written by Jonathan O’Brien
The U.S. is slipping into a full-fledged moral crisis. At least that’s what the commentators and pundits in my morning newsfeeds are declaring. Higher education news outlets share in the nihilism with constant reports of corruption, neglect, and inept administrators. Admittedly, my bias is that higher education, like other social institutions, should be held to high ethical standards, so when I read about moral crises on college campuses, I get triggered. In this column I use “moral crisis” as a starting point to explore how we can sustain our campus communities during difficult times, from both an institutional and individual perspective. I argue that when serious abuses of power and trust occur, we often see strangers step forward to render aid to survivors and, ultimately, restore confidence in community.
Curious if this moral decline was a trend, I did an internet search for the phrase “moral crisis in higher education.” Hundreds of reports condemned leaders at the University of Virginia who stumbled before issuing a full-throated denunciation of the torch-bearing white supremacists who marched through the campus in 2017. More recently, I found dozens of articles criticizing willful ignorance and feeble responses of leaders at multiple universities in the wake of hundreds of reports of sexual assault and hazing deaths.
Two articles about sexual abuse, penned by local observers highlight the moral consequences and challenges involved in restoring trust among campus community members. In the first article, Kate Kennedy (2018) described several red flags that may have foretold the crisis at her university, like mistreating vulnerable populations (e.g., women, students of color, queer-identified), silencing marginalized voices in campus governance, and sidestepping ethical lapses to protect institutional reputation. In the second article, a group of deans (Beauchamp, Croson, David, et al., 2018) described their efforts to create a culture of inclusion and empowerment grounded in principles of awareness, honesty, and responsibility. For these authors, supporting survivors and holding perpetrators responsible were top priorities. They also remind us that moral crises impact the whole community.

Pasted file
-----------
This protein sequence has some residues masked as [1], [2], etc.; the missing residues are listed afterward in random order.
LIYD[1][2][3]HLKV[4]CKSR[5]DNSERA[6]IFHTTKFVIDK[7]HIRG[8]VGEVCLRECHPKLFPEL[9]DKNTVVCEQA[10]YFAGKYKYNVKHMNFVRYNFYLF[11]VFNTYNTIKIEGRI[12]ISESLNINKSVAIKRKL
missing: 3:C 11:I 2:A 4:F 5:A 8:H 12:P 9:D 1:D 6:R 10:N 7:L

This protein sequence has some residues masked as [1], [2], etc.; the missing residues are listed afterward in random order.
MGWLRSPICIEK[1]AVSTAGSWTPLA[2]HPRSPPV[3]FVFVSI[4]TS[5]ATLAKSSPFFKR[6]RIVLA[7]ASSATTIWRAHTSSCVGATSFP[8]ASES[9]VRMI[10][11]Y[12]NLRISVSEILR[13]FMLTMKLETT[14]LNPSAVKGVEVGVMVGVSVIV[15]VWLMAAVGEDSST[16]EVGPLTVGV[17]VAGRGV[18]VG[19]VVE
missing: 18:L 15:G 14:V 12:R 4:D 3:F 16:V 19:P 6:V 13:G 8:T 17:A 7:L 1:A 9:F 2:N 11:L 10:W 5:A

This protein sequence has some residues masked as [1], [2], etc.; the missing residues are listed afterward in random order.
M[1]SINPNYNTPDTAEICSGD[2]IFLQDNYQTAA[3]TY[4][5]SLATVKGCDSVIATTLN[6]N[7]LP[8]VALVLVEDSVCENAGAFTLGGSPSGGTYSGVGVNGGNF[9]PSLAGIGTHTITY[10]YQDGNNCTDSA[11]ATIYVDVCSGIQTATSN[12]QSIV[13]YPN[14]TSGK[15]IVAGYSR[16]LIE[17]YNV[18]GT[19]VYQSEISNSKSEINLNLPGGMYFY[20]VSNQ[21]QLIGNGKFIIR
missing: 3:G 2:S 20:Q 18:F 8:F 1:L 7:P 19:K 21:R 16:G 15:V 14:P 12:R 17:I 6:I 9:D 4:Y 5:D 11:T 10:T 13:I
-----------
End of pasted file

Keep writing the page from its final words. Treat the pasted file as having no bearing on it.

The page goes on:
Human crises marked by violence, betrayal, and abuse are critical moments when the core principles of a campus community are thrust into collective consciousness. These events offer a rare opportunity to revisit shared ideals. As people struggle to make sense of the dreadful events surrounding them, a key component of the healing process is institutional messages that affirm trust and inspire hope. Unfortunately, if these words exist, they are often buried in an obscure webpage a dozen clicks from the splashy home page. Even an institution that proudly exclaims its values on banners and business cards can face a moral crisis of epic proportions that sheds doubt on whether those time-honored principles still speak to contemporary realities.
In most institutions, when a disaster occurs, it falls on student affairs professionals to help the community heal and move through the pain. Moral crises are no different. How do we know what a healthy community looks like?
Six Principles of Campus Community
Nearly 30 years ago, Ernest Boyer (1990) observed that vibrant campus communities displayed six common values: purpose, openness, discipline, justice, care, and celebration. Purposeful communities involve everyone in the process of learning and teaching. Open communities value free and respectful expression for all members. Disciplined communities demand individual responsibility and shared decision-making that benefits everyone. Just communities value diversity and human dignity. Caring communities promote concern for others and actions that facilitate others’ growth as persons. Celebrative communities honor institutional traditions and consistently adapt rituals and ceremonies to incorporate the contributions of newcomers. The principles emerged from a year-long study involving hundreds of U.S. institutions, at a time when severe budget cuts and a “climate of endless ambiguity” (p. 7) forced professionals to make tough choices about how to address many of the same problems we struggle with today, like sexual and racial harassment and substance abuse. Amid increasing uncertainty, these principles offered a shared vision for a flourishing campus community.
And then came social media. This technological revolution brought us smartphones loaded with cameras and apps that incessantly expose us to new cultures and values, track our likes and dislikes, and broadcast our beliefs to the world as we kill time in line at the campus coffee cart. Among the many benefits of social technology is its ability to connect people and facilitate communities across boundaries, identities, and interests that were impossible less than a decade ago. There aren’t many drawbacks to these virtual connections. It’s always been possible for any idiot to create a community based on antipathy of outsiders. However, social media does offer some new twists on old tricks. For example, it’s never been easier to receive so much recognition for being a good person for so little effort and emotion. Millions of users can pile on to an offensive post by voting their moral outrage without doing anything about it. Similarly, individuals can increase their virtue score among hundreds of followers—er, friends who follow them —by strategically retweeting an article they’ve never read (who has the time anyway?).